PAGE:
July 28, 2016
July 26, 2016
By robert haynes-peterson | December 26, 2012 | Food & Drink
While sparkling wine is perfect any time of the year, it seems particularly apt now, with entire holidays seemingly dedicated to bubbly. There are scores of reasons to celebrate with a glass of high-quality Champagne, but François Renaud, wine director at The Tasting Kitchen in Venice, feels the elegant French drink speaks for itself. “To me, it’s the only wine that speaks of poetry,” says Renaud. “If white wine is a short story, and some red wines are novels, then Champagne is poetry. It gives you a soul-shattering experience.”
Renaud is in the process of expanding an already impressive list of small-producer and -grower Champagnes that currently includes a 1st cru Terre de Vertus from Larmandier-Bernier ($160/bottle) and Blanc de Blanc from Ulysse Collin ($200/bottle). At The Tasting Kitchen, Champagne (and non-Champagne sparklers) are served in Sauvignon Blanc or classic open coupe (cocktail) glasses, as an aperitif or dessert to Executive Chef Casey Lane’s award-winning cuisine. “It should be treated like a proper wine,” Renaud insists. “These glasses are the only ones that let you experience the full texture of Champagne, not just the bubbles.”
Part of the joy of Champagne is that although it’s a relatively rules-driven wine, each vintage, each tweak in the blends, the presence or absence of residual sugar, and the fine points of production at each house create a vast world of complex, subtle variation. Two new releases this fall exemplify the broad possibilities that exist in the realm of Champagne.
The celebrated Charles Heidsieck has unveiled the first expressions of the brut reserve and rosé reserve bottled by Thierry Roset in his new role as chef de cave. The expressions maintain the full-bodied, yeast-influenced flavor profiles Charles Heidsieck aficionados have grown to love, now enveloped in an even more refined elegance. The new blends feature 60 different crus (fewer than before) and the use of more than 40 percent reserve wine. The reduction in crus gives the finished Champagne added finesse and a softer approachability. Retro packaging invokes the label and bottling styles used by the brand at its inception in 1851.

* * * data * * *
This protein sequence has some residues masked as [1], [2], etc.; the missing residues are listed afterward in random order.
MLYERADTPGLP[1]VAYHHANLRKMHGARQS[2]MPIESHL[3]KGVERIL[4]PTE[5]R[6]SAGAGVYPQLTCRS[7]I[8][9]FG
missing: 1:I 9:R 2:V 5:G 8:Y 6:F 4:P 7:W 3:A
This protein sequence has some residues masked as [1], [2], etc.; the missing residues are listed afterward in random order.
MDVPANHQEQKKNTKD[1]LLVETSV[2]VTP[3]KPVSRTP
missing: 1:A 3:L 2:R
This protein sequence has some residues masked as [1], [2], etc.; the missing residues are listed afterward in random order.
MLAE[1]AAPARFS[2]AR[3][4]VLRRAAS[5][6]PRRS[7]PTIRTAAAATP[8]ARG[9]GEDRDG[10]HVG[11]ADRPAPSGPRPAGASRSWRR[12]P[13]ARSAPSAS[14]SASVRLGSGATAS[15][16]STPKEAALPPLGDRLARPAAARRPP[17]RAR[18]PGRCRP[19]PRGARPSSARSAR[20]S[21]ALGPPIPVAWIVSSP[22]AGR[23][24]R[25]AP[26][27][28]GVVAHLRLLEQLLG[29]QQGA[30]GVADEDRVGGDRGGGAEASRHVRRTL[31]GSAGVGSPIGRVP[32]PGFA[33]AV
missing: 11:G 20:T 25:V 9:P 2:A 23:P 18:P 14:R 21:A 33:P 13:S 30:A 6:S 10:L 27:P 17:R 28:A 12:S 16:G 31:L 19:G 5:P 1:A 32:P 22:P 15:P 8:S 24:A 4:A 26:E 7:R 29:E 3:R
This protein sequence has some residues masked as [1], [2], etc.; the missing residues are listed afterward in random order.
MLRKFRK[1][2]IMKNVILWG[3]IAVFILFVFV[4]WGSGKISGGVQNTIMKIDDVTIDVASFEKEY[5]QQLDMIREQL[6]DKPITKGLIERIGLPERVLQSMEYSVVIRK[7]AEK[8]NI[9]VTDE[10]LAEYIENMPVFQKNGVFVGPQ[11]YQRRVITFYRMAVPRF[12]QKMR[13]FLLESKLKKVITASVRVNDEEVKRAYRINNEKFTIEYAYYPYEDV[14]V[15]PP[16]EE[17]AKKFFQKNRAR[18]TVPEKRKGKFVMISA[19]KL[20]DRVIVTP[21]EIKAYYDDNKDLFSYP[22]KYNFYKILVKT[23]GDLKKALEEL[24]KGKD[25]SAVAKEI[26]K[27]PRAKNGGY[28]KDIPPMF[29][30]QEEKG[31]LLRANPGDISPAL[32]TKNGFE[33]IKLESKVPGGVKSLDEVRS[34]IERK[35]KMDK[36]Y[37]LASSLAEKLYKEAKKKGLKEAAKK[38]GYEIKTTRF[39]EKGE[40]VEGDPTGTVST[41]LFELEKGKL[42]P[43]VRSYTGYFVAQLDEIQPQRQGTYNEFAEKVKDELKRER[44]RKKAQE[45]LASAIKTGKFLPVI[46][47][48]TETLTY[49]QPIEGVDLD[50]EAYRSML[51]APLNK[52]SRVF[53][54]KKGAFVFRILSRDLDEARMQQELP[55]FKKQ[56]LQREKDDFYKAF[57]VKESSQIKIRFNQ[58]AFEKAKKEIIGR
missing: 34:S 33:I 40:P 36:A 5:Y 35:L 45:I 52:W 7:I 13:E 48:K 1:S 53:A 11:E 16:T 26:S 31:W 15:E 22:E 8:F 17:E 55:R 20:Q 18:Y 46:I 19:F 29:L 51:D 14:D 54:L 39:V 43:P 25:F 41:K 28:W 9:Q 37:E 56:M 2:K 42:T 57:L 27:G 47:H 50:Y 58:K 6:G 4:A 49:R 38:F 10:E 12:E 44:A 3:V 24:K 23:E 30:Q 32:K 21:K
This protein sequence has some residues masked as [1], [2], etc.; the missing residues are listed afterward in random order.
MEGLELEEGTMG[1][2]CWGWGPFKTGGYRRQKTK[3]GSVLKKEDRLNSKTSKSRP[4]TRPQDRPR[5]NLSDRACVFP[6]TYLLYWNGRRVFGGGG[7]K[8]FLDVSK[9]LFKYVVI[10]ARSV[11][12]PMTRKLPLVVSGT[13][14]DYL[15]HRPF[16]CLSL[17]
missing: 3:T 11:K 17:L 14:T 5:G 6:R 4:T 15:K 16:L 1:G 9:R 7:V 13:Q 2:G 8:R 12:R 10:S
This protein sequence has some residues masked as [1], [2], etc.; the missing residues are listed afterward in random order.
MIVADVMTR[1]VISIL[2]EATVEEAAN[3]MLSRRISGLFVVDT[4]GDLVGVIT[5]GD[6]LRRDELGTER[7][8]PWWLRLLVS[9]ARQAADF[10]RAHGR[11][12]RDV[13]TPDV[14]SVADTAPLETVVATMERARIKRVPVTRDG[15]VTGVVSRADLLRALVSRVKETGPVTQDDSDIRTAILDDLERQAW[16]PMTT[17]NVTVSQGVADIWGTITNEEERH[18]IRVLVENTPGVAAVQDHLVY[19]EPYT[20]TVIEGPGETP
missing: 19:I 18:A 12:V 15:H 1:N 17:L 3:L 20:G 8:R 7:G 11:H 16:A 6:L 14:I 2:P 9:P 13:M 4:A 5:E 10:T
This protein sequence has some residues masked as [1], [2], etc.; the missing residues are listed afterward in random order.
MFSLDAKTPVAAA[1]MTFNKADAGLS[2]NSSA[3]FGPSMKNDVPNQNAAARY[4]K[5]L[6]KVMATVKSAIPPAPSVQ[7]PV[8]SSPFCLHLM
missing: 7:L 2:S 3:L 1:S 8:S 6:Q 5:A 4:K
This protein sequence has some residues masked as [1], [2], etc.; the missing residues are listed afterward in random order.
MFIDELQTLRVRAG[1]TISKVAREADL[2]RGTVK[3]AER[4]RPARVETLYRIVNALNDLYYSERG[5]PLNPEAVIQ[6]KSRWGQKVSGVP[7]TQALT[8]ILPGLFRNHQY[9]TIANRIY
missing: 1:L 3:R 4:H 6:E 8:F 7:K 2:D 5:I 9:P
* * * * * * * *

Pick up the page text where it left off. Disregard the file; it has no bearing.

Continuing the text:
Beau Joie—a young label—has released its limited-edition vintage 1999 jeroboam (three-liter “double magnum”) edition. Limited to a total of 300 bottles, the ultra-brut (zero dosage) jeroboam has been resting, since 1999, in the very bottles they’re sold in (some brands re-decant to larger formats between secondary fermentation and final bottling). With its copper-clad bottle jacket and extra-large format, the 60 percent Pinot/40 percent Chardonnay blend is ideal for groups making a statement. As a result, you’re likely to find it on high-profile bottle service menus at hotel lounges and nightclubs like Drai’s. More demure 750ml bottles of both the brut and rosé are available at some of the city’s hottest clubs and restaurants, including Avalon, AV, and Mastro’s.
“Beau reflects today’s modern lifestyle,” says Nevada-based Toast Spirits cofounder Brandis Deitelbaum, who produces Beau Joie. “It’s unusual in that it is a zero dosage (no added sugar) made from the finest grapes in Epernay, France, and designed for those who appreciate quality, innovation, and attainable luxury.”
While Champagne is completely enjoyable on its own, it is designed for maximum fun and works beautifully in food pairings or cocktails. Savor a Champagne tasting flight ($19) at Pop Champagne & Dessert Bar in Pasadena for a night out with friends, or experience a traditional Champagne saber (yes, opening a bottle of Champagne with a sword) at The Ritz-Carlton, Los Angeles’s newly announced “Tea on Top” afternoon tea service at WP24 Restaurant and Lounge by Wolfgang Puck ($65). Classic cocktails made with sparklers and more are done to perfection at destination drink spots like The Edison, where you’ll also find an extensive sparkling list by glass or bottle, including Perrier-Jouët ($17/$380) and Taittinger Cuvée Prestige ($110).
“Champagne is not always an easy sale in LA,” admits Renaud, despite the city’s propensity for red-carpet soirees. “You have to present it. But we have the perfect weather for Champagne. It’s a natural here.”
PHOTOGRAPHY BY WILLIAM BRINSON; PROP STYLING BY SUZANNE LENZER (CHAMPAGNE)